So What Did We Come Up With?

We determined that the best way to generate a robust enough data set in such a small amount of time was to pull our primary restaurant data from the Yelp Search API, which was easily available once you requested a developer key. However, quickly recognizing the likelihood that crowd-sourced restaurant ratings on Yelp would not be significantly correlated to the characteristically sophisticated tastes of the French restaurant guide, we decided to supplement this data with a classification of whether or not restaurants had received a positive review from a local food critic. This we then added to the database as a binary classifier (i.e. positive review = “yes” or “no”).

To help inform our predictions on DC restaurants’ chances, we queried the API for data on restaurants from other cities that had their own Michelin guides and Michelin starred restaurants. We then supplemented this “training dataset” with the actual Michelin-star values for the restaurants that had received the award. This separate data would ultimate be used to train our Machine Learning model, then use that trained model to predict the values for DC’s restaurants.

What Could Be Improved? The Naïve Folly of Time Management on a One-Man Project

Given that the window for assembling a data set was set relatively small, a concerted effort to avoid a full-stack solution may have been preferable. In fact, the person who won had a relatively simple approach to the problem.

In the pressure-cooker of a short turn around, the early and little-considered decisions that were made at the beginning of the project began to compound the amount of time it took to correctly implement each step of the solution. Additionally, the decision to keep the data in its JSON format proved to cause several data-formatting issues when it came time to load the data into our model.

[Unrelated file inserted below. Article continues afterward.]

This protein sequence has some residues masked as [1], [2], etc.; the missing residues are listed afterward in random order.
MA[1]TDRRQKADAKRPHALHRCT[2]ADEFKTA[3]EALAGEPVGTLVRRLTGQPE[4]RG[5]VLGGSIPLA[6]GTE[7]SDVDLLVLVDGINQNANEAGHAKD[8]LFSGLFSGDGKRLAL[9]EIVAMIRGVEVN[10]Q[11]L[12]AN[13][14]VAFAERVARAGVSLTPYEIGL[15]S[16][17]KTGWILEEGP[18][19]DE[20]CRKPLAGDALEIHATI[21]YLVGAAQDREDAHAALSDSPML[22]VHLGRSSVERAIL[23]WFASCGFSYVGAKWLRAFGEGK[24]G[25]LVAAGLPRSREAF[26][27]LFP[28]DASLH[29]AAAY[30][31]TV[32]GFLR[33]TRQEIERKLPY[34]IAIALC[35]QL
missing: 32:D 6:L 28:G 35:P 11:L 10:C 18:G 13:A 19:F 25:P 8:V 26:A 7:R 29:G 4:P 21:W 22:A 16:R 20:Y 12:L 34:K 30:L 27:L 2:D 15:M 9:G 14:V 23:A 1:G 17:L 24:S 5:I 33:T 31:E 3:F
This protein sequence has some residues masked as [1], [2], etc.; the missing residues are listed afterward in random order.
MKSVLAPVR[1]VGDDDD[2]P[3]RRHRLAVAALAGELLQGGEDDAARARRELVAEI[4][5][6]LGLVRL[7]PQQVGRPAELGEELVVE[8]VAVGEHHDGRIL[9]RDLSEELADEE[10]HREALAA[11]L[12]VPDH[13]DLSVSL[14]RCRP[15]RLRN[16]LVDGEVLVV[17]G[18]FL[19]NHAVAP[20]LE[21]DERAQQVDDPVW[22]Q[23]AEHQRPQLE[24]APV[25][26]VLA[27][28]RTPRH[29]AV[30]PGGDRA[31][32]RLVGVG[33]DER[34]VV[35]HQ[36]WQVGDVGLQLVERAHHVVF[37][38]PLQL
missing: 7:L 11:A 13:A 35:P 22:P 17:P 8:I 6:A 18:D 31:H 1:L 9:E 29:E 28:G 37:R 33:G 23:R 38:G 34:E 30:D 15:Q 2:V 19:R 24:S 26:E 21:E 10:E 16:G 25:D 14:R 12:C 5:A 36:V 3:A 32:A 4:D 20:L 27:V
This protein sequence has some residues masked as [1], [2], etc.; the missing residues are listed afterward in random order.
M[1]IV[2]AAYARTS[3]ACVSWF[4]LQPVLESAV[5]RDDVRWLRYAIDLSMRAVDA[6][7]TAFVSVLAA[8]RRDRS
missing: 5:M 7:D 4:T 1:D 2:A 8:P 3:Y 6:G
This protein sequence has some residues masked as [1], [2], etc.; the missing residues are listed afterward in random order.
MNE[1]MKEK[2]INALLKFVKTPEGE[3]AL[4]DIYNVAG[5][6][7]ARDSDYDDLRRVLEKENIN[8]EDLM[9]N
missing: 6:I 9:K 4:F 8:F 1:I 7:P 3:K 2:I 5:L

With two or three additional team members, all of these issues likely would not have been a problem and the work could have been better distributed. However, a one-man team attempting to do several aspects of work was a recipe for sleepless nights and buggy code.


Ultimately, the project only produced a single prediction for one restaurant in the DC area. It was, to put it lightly, a colossal flop. A phrase oft-repeated in the Data Science community is that you’ll spend upwards of 85% of your time on the process of actually making your data usable, a process typically referred to as “data wrangling”.

As a young data scientist, I hubristic ally ignored the wisdom of those who knew better. This, coupled with the struggles of coding on a deadline and failing to anticipate the amount of time each step of our solution would take, led to an incomplete project.

If you would like to see the raw code for the project, as well as the brief overview that I threw together as the project was getting started, feel free to check out my GitHub repository. Pull requests welcome! (Within reason.)